For starters, in some areas, there seem to be shifts happening in those tiny critters that can make their own thiamine. For example: a study in 2012 of the southern California-Baja coast found that there was a lot more variability in B vitamins than other commonly found nutrients. The researchers think that’s because climate change is messing with ocean circulation patterns, which in turn is altering the abundance of certain microbes.

You see, researchers think that, in the ocean, the microbes that make thiamine are often found in deeper waters, since that’s where they get the parts they need to make it — like, dead plankton. So, the thiamine they make wouldn’t get into shallow water unless they’re dragged up from the depths — like, in places where ocean currents move deeper waters to the surface. And that’s where the system is starting to break down.

As the Earth’s atmosphere gets warmer — you know, thanks to us and all those greenhouse gases we keep producing — the ocean gets warmer as well. But this warmth isn’t evenly distributed — the top layer of the ocean is absorbing a lot more heat than the depths. And these much warmer waters not only float on top of the colder waters, they don’t mix well with the lower layers, leading to a phenomenon called stratification.

And this stratification seems to be limiting the upward movement of the thiamine-producers! ~. So, they’re not ending up where the creatures who need to eat them can easily get to them. Changing water conditions may also be creating an environment that selects for organisms that can’t make thiamine, or are inedible.

You see, a study published in 2020 looked at thiamine deficiencies in Baltic salmon and found that changes to water conditions, especially things like nutrient input, had led to a shift in the food web. Suddenly, certain kinds of cyanobacteria largely replaced the organisms that had served as the bottom of the food chain. And while these cyanobacteria are rich in thiamine, they’re also not really edible.

So none of that thiamine was available to the animals in the food web. This kind of fundamental shift of aquatic microbes may also help explain why some birds are suffering from thiamine deficiencies. Though, not because they eat plankton — but because their prey do!

Take eiders — a seabird fond of mussels. Researchers discovered that these birds and their favorite food were both lacking in thiamine in the mid 2010s. And mussels are filter-feeders that vacuum plankton out of the water — so it tracks that a change in microorganisms could underscore their thiamine deficiency.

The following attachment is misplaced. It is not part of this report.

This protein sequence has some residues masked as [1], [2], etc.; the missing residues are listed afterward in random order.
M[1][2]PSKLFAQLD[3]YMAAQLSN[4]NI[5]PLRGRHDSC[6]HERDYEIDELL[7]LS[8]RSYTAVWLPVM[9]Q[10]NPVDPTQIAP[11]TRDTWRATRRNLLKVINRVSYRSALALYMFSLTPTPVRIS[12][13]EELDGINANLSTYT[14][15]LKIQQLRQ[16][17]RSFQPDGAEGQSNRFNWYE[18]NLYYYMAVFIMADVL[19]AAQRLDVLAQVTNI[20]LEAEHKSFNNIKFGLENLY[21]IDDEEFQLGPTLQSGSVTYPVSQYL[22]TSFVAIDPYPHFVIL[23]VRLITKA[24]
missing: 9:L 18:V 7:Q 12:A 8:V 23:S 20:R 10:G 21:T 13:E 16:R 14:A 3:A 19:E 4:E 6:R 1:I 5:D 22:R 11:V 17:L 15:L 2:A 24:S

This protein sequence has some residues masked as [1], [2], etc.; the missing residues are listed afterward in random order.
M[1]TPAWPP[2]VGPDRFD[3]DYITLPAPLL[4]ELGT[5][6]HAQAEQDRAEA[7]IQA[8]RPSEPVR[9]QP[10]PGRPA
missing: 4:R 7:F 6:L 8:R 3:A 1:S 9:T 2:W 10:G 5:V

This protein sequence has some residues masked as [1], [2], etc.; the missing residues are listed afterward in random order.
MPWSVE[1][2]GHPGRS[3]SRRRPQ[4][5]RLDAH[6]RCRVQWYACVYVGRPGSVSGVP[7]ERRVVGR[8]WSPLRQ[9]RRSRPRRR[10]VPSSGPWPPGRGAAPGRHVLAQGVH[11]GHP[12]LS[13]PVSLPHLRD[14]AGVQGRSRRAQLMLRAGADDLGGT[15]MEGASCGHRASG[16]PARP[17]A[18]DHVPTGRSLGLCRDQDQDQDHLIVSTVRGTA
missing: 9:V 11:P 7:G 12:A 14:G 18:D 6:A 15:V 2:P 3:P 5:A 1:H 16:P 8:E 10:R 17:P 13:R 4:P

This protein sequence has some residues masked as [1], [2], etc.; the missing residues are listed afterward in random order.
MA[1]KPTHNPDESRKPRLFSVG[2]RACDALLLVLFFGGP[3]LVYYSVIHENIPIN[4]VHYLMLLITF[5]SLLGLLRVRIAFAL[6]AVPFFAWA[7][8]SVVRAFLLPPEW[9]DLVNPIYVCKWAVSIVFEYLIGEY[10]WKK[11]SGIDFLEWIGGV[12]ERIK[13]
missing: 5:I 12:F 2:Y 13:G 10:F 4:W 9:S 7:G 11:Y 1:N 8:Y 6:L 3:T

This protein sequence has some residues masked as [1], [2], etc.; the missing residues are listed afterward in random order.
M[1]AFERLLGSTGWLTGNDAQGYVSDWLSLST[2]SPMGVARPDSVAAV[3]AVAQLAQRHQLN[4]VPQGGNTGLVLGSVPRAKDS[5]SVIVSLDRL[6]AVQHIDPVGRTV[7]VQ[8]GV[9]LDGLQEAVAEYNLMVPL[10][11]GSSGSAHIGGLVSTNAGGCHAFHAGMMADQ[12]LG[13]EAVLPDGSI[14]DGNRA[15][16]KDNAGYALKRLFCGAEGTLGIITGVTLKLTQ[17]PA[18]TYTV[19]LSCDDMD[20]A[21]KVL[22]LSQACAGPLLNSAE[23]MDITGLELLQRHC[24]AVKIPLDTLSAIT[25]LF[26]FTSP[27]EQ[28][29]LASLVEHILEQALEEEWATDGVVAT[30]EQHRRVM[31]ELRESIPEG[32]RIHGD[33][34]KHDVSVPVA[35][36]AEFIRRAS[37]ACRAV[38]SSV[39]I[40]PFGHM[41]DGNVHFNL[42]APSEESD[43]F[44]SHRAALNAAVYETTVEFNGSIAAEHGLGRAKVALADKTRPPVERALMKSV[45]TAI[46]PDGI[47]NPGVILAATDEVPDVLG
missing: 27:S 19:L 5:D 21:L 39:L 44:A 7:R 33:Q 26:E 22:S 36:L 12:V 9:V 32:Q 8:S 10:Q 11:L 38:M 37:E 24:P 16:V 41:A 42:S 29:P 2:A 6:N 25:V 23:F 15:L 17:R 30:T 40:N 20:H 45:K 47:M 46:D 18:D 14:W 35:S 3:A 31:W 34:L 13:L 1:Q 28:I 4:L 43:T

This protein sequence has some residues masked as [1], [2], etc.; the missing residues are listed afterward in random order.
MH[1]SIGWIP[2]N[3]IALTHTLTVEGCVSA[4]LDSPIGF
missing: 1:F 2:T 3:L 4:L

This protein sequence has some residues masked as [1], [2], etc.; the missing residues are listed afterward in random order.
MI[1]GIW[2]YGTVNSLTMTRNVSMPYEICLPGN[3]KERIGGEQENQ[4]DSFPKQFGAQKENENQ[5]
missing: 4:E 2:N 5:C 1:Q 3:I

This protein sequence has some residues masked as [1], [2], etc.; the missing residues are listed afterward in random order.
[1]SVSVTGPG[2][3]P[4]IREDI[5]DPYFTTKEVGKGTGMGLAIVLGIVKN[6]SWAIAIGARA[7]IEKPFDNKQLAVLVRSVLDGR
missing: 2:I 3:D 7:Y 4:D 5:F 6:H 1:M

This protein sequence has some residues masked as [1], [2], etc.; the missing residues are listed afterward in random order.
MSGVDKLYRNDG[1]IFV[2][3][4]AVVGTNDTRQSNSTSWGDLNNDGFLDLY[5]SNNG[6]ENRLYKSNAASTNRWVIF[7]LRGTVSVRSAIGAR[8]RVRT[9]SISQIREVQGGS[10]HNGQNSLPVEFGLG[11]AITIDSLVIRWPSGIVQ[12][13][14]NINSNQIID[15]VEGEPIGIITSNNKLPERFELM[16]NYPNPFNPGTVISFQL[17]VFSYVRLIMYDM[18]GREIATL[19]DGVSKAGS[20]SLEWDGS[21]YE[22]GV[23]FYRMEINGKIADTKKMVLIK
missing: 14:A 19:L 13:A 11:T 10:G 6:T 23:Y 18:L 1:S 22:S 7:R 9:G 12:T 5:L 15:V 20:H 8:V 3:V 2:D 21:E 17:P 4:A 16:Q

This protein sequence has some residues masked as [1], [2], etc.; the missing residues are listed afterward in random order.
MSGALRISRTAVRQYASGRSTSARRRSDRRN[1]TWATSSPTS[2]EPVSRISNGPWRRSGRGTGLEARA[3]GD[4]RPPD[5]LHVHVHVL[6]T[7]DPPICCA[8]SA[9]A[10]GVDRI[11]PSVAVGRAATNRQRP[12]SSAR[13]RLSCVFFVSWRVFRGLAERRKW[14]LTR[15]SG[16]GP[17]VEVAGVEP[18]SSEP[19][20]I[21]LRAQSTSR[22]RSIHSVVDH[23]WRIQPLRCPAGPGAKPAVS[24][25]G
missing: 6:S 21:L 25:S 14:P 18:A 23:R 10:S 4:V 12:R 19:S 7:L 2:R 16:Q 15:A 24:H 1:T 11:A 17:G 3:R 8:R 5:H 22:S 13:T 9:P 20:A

But microbes may not be the problem everywhere these deficiencies are cropping up — or, at least not the only one. In 2019, researchers demonstrated how overfishing could cause thiamine deficiencies using a computer model. See, fisheries often target small plankton-eating fish — like juvenile cod, for example.

In fact, cod are one of the most popular fish in the United States, and Atlantic populations have declined in recent years due to overfishing. Well, this model showed that when young cod and other plankton-eating fish disappear from the food web, their prey populations increase. And these prey munch on the “animal plankton” or zooplankton that would otherwise be hanging around in the water.

So more of them means less zooplankton.~ And those zooplankton typically eat the tiny organisms that produce thiamine. So they’re the easy way for thiamine to get from the bottom of the food web to everyone else! But that means, if zooplankton populations drop, there’s basically no one to transfer this essential vitamin to all the other, larger creatures.

And, like with microbial shifts, this kind of deficiency could be impacting animals that live on land but depend on water-dwellers as a primary food source. Plus, it’s not the only way non-microscopic critters may be involved in deficiencies. Because some species make an enzyme called thiaminase.

Thiaminase breaks down thiamine, so it lets those species process thiamine that’s been damaged or degraded. Basically, it lets them get a little extra from the thiamine in their diet. But this enzyme can destroy perfectly good thiamine.

And if an animal eats food containing a lot of thiaminase, the enzyme goes to work destroying all the thiamine in its gut, keeping it from actually getting any from its meals! ~. Scientists suspect that this is what underlies recent increases in mortality of mammals that don’t love seafood — like pronghorns and... camels. This could make sense if their diet has shifted to one that’s heavy in grains — which promote the growth of thiaminase-rich bacteria in their stomachs — or if they’re munching on a lot of thiaminase-containing plants, like bracken ferns and horsetails.